Brent: so I suppose some of the risks are around automating things and not monitoring that automation. And I think another risk too, that I see is is brands embracing social media, but never answering. Yeah, people sending you a message that says, Hey I want, this is, this has been a horrible experience.

Brent: What are you gonna do about it? I think Delta airlines has done a great job for me anyways, on responding to me on those type of things. But there’s other brands that I won’t mention that never get back to you. 

Ryan: yes. If you don’t have support to do this, you’re better off not doing it. So you can’t do things that spark conversation and not have

Ryan: the hands on the other end to then answer it. That’s a total no-no and I think what you’ve also said, you brought up the automation factor, again, these channels are so ripe for customer engagement building community. And so you’ve got to commit the resources to them appropriately to take advantage of that opportunity.

Ryan: But if you don’t embrace it completely and you try to automate too much, that can drive a whole nother set of issues, some of which you’ve just described, but also there’s just an authenticness that consumers now expect from brands. And again, if you can’ embrace that fully and it doesn’t mean you have to be perfect, but it does mean you have to truly have engagement

Ryan: and someone assigned and ready to speak and act and be empowered on managing that.

Ryan: And the other challenge is on the automation side, lot of people get into that and I, there’s a big push in marketing to use more automated tools, but right now consumers really crave that authentic expression from brands and they don’t expect perfection.

Ryan: So if you weren’t set up to have the resources and human people. Responding to these things and empowered to do it. Automation just can’t complete the circle for what’s needed to use these channels appropriately and I’m and look, I love technology and software and automation. Like certainly it’s made a lot of our jobs easier and more manageable, but on social media, it’s social.

Ryan: That’s the name of the word? It’s not robots. It’s social. It’s, there’s a two way channel for engagement. You gotta be able to keep up with that. 

Brent: Yeah. And I think I’m gonna key in on what you said earlier, you said spark a conversation. And if you put that in real terms, like you’re walking into a room and you’re gonna start talking to somebody.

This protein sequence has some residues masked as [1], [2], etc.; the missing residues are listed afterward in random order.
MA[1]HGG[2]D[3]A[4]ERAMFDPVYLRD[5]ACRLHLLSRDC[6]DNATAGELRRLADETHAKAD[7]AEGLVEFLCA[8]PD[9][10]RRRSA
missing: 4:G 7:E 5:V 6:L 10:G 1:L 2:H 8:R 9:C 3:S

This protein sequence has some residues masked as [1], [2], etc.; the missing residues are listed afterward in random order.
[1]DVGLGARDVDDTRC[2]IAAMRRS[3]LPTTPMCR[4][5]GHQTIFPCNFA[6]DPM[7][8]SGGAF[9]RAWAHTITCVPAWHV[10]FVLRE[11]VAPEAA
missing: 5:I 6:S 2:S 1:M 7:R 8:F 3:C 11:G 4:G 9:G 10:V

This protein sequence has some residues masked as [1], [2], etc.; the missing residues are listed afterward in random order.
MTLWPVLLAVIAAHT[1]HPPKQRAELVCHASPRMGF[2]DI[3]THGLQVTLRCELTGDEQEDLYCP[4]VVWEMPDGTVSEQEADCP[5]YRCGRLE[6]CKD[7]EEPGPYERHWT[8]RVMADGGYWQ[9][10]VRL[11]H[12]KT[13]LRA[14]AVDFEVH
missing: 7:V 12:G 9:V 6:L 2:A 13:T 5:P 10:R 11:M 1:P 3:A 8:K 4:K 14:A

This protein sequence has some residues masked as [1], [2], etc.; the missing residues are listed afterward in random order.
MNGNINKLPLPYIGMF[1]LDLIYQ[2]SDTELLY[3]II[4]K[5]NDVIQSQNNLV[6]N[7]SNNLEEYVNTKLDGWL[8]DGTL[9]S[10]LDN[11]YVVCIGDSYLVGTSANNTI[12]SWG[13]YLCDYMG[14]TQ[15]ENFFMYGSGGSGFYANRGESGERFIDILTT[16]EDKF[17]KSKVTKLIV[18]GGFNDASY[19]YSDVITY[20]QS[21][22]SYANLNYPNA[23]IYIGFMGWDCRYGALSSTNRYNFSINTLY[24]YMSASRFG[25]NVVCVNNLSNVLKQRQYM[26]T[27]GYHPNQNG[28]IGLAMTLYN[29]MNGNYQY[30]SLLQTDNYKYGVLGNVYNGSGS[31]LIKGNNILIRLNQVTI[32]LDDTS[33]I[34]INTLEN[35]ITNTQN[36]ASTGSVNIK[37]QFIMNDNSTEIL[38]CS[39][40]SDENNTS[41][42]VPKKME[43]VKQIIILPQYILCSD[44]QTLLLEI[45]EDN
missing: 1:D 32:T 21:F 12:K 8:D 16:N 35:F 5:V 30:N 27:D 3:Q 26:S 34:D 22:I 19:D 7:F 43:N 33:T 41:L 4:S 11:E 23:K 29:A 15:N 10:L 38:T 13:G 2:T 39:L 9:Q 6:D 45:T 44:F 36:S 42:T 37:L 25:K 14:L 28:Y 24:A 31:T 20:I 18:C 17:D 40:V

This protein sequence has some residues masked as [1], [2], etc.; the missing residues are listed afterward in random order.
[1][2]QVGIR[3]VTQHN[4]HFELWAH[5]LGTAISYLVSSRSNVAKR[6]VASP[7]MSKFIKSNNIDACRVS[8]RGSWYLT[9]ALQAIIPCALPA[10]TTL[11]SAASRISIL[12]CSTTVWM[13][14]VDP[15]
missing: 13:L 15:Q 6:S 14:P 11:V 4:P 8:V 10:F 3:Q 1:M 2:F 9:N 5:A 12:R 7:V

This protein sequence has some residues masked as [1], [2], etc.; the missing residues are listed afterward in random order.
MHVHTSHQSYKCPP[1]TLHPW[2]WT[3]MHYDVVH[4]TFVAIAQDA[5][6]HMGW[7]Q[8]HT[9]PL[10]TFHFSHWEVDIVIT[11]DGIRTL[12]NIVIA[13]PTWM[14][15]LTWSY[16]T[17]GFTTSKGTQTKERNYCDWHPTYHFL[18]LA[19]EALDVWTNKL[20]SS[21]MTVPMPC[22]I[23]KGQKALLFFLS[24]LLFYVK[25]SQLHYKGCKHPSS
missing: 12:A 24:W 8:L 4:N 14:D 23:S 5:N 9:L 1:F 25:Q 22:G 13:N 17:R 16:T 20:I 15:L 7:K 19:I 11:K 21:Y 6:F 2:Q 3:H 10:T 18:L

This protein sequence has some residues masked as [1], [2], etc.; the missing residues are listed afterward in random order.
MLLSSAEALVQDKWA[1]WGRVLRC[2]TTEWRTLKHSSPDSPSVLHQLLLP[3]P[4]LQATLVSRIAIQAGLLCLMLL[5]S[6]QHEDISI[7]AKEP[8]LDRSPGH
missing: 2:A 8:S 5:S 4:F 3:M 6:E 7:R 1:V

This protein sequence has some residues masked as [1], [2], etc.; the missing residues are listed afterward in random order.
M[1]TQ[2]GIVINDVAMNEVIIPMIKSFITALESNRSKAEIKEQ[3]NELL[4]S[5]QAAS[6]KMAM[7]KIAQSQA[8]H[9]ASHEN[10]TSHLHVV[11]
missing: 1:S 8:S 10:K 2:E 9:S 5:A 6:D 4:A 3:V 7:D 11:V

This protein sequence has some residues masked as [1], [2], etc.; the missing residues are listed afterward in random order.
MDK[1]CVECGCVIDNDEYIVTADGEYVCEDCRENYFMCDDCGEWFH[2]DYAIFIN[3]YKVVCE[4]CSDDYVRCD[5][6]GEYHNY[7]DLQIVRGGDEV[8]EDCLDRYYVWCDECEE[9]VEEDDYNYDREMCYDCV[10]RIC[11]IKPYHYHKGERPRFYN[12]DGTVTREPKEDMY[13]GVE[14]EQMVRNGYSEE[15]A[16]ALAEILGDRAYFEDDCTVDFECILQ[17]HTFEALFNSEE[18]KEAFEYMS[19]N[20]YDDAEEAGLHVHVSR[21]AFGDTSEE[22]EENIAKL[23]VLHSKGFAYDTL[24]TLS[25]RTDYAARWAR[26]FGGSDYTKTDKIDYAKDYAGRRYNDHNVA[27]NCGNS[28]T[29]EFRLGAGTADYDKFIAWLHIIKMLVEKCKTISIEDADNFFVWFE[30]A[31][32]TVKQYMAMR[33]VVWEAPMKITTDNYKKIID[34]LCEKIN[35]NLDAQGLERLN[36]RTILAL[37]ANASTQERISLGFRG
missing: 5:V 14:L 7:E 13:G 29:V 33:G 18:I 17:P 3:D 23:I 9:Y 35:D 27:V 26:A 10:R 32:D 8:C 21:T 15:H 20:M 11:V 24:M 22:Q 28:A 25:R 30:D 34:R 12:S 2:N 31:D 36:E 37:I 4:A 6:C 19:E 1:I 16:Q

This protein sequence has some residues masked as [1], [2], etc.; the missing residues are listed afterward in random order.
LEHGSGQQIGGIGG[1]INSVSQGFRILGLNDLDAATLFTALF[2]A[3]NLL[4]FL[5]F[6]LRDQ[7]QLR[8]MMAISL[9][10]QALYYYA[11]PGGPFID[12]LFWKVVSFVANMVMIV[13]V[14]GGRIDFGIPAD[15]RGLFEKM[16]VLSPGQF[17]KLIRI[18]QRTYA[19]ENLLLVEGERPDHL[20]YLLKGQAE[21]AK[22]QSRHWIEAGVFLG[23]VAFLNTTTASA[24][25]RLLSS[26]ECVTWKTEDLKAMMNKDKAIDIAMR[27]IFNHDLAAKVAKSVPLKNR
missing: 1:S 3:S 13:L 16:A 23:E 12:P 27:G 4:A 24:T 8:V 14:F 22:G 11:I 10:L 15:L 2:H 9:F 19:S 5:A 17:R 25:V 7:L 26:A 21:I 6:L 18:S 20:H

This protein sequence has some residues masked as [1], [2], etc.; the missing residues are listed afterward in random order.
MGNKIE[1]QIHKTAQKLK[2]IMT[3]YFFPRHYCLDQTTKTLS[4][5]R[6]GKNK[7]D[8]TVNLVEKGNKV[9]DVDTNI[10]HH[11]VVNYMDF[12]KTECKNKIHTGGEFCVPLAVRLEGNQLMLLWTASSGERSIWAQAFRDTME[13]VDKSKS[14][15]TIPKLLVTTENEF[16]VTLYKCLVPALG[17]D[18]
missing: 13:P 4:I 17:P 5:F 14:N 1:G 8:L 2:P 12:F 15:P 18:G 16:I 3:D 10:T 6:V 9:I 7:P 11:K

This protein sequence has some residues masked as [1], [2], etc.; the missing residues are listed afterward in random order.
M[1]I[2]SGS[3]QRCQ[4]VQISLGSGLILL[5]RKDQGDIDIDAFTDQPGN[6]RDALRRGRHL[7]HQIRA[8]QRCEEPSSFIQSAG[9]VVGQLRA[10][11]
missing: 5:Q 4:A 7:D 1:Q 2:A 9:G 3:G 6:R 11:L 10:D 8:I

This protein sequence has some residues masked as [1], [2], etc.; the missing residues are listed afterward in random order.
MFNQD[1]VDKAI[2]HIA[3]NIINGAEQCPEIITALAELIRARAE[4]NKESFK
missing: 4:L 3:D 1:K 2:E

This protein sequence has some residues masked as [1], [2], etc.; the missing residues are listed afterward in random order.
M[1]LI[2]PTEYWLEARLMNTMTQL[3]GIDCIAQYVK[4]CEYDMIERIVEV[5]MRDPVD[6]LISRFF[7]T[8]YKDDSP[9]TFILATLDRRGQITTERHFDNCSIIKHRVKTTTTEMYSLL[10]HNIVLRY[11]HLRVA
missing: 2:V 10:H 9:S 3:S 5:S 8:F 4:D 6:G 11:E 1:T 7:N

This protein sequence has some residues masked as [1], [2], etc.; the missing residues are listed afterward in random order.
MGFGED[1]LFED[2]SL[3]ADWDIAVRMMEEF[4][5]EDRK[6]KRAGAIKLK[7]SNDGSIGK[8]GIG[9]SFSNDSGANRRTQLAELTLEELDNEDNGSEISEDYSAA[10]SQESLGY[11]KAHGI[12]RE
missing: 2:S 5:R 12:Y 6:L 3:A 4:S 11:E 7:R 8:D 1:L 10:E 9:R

Brent: If you start talking to somebody and then you simply never respond or worse, walk away as they’re trying to respond. It’s the analogy for social media is exactly the same. You’re basically calling somebody and leaving the phone off the hook. And never answering anything they’ve just said , 

Ryan: that’s exactly right.

Ryan: It’s a great analogy. I love that. It’s true. You can’t, spark the conversation and then not be there to answer it. 

Brent: Yeah. And as, as bigger brands get, the more they should think about answering those things that are coming at them from social media. And if they’re not going to, they should explicitly say we don’t answer this channel.

Brent: Or I would just say don’t use that channel at all. If you’re not gonna 

Ryan: answer. That’s right. I would definitely say that or use it in a way that it’s clear that you are pushing out, but not expecting something back in. 

Brent: Yeah. But Ryan, we had a couple minutes left here. I wanna just, if you want to close out on a, something you said earlier about customers need to stick with a marketing initiative that you’re trying.

Brent: Even if it seems like it’s failing after a month or even two months if there’s a plan in place, is there a recommended amount of time that somebody should stick with it or is it pliable by the marketing campaign you’re doing? Yeah. 

Ryan: That’s a hard, one. Marketing is so complex and so specific to individual companies.

Ryan: That’s a hard one to answer like universally, but I’m gonna give it my go here. Again, I believe in setting 12 month plans, but making them very mialable, like bendable moldable as needed, cuz you need to be able to read and react to the market. But what I do think you have to stick with is number one, you need to focus on a target and that target can’t change every 30 days.